The FCJ held that legal provisions in force at the priority date must be taken into consideration when assessing novelty and inventive step of an invention. These legal provisions may incite the skilled person to work in a certain direction so that this makes the invention obvious.
The development of Herceptin (trastuzumab) in the late 1980s and 1990s is one of the most remarkable advances in the treatment of breast cancer. The story of the drug and its pioneer, the “velvet jackhammer”, Dennis Slamon, is neatly summarised in Siddhartha Mukherjee’s award winning novel: “The Emperor of All Maladies – a Biography of Cancer” – a fascinating if not necessarily uplifting read.
In short, unlike traditional chemotherapy, trastuzumab is a monoclonal antibody which specifically targets a receptor known as HER-2 which is involved in the development of breast cancer. No-one disputes that the development of Herceptin was a landmark advance in the field of oncology – [...]
The board held that a document of speculative nature could not objectively be considered as a realistic starting point or the most promising springboard towards the claimed invention: the document was no more than a speculative review of what might be potentially feasible in the future and no concrete realization of the claimed type of product was described therein.
General disadvantages of fixed-dose combinations cannot reduce the reasonable expectation of success derivable from the prior art with respect to the formulation of a pharmaceutical composition containing two specific active pharmaceutical ingredients. A synergistic effect is not suitable to establish inventive step of a fixed-dose combination of two active pharmaceutical ingredients, where the synergistic effect was already observed for the simultaneous but separate administration of the same active ingredients.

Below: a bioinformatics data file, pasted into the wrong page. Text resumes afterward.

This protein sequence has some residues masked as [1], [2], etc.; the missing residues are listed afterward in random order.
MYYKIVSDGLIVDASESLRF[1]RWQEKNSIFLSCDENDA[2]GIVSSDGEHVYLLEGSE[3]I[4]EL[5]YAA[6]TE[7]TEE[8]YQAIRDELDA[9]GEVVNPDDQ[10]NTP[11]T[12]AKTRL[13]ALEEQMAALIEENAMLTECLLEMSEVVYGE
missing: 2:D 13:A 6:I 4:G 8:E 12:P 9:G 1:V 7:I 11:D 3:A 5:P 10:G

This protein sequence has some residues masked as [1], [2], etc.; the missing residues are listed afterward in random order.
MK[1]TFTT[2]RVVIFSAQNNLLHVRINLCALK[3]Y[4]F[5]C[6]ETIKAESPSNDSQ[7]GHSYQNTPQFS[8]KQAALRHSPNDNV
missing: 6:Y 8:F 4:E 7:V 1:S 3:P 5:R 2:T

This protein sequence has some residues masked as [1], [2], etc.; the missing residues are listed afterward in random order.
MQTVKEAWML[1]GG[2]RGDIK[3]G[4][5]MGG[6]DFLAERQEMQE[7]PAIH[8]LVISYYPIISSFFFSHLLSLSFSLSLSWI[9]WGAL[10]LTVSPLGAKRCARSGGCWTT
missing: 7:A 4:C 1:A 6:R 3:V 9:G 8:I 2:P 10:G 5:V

The later finding of the biological relationships underlying the activity of a drug does not constitute a new teaching for technical action if the indication, the dosage and the way of using the drug coincide with an the prior disclosed use of a drug for the treatment of a disease (confirmed by FCJ 9 June 2011 – X ZR 68/08, GRUR 2011, 999 – “Memantine”). The selection of a value within a known range does not render an invention patentable, unless for special circumstances (e.g. the dosage instruction achieves a particular technical effect vis à vis the prior art).
The Court of Appeal of Burgos dismissed the appeal against the Judgment of the Provincial Court of Burgos, which upheld a patent for a pharmaceutical composition and its use, despite the fact that clinical trials regarding the patented composition and the patented use were mentioned in the prior art.